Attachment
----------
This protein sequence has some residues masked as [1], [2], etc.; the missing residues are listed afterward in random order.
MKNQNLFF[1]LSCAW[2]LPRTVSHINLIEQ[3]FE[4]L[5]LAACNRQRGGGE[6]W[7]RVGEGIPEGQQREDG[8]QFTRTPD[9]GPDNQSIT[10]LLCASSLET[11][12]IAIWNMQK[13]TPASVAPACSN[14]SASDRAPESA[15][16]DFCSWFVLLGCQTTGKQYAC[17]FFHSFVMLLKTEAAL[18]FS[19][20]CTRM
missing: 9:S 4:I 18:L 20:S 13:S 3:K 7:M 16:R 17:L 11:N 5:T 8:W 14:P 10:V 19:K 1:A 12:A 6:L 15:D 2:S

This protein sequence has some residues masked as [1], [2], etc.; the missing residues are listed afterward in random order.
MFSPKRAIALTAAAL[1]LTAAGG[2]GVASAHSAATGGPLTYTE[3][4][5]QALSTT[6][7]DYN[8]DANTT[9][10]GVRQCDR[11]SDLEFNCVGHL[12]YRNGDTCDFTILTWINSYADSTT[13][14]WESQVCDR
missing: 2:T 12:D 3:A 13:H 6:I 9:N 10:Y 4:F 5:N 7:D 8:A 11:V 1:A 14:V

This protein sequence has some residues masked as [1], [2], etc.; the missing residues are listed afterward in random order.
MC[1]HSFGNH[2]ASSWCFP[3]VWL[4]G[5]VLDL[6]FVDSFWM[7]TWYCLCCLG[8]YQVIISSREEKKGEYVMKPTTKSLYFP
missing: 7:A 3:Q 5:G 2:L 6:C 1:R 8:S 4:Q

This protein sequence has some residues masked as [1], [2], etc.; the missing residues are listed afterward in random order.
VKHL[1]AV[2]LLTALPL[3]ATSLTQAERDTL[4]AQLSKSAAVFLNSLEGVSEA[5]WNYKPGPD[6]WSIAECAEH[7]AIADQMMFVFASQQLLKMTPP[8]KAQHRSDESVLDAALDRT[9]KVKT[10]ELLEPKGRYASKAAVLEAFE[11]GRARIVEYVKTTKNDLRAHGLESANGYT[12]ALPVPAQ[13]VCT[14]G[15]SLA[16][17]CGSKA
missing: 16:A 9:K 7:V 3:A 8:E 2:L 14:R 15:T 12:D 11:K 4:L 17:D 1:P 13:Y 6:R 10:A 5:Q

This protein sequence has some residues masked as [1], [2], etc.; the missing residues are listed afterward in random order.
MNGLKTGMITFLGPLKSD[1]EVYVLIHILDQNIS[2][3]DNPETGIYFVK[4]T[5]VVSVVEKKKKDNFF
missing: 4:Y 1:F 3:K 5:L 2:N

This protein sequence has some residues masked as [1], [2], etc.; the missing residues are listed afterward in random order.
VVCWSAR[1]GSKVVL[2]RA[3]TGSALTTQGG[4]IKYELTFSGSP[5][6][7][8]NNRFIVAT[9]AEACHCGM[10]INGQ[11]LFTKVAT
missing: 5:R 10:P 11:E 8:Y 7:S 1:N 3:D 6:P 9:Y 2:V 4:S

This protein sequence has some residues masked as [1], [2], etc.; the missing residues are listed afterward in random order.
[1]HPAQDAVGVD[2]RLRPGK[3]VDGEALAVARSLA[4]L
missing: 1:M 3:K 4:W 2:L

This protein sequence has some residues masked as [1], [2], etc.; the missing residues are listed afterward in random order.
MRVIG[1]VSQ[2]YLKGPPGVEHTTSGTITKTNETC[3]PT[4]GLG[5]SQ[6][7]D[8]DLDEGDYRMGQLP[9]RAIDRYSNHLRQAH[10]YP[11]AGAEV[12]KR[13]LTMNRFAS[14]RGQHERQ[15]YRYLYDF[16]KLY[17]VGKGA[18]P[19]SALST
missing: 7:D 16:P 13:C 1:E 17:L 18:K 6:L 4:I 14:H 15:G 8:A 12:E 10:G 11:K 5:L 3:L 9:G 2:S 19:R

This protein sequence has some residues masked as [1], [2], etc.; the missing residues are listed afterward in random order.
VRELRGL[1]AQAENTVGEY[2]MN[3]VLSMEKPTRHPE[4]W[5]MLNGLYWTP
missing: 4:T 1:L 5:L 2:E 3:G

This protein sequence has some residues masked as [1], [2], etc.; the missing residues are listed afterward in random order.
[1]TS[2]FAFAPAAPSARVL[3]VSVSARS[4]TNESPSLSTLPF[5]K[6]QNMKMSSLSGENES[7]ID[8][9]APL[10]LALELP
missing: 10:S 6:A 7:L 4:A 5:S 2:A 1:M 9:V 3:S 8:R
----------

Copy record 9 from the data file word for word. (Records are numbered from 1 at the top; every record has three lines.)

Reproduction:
This protein sequence has some residues masked as [1], [2], etc.; the missing residues are listed afterward in random order.
VRELRGL[1]AQAENTVGEY[2]MN[3]VLSMEKPTRHPE[4]W[5]MLNGLYWTP
missing: 4:T 1:L 5:L 2:E 3:G